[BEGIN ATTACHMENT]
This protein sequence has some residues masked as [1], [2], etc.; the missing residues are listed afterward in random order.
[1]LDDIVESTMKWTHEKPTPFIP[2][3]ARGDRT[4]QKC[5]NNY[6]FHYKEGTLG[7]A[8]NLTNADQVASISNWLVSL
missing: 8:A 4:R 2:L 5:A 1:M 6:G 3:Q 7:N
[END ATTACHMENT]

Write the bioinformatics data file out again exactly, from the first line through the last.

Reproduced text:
This protein sequence has some residues masked as [1], [2], etc.; the missing residues are listed afterward in random order.
[1]LDDIVESTMKWTHEKPTPFIP[2][3]ARGDRT[4]QKC[5]NNY[6]FHYKEGTLG[7]A[8]NLTNADQVASISNWLVSL
missing: 8:A 4:R 2:L 5:A 1:M 6:G 3:Q 7:N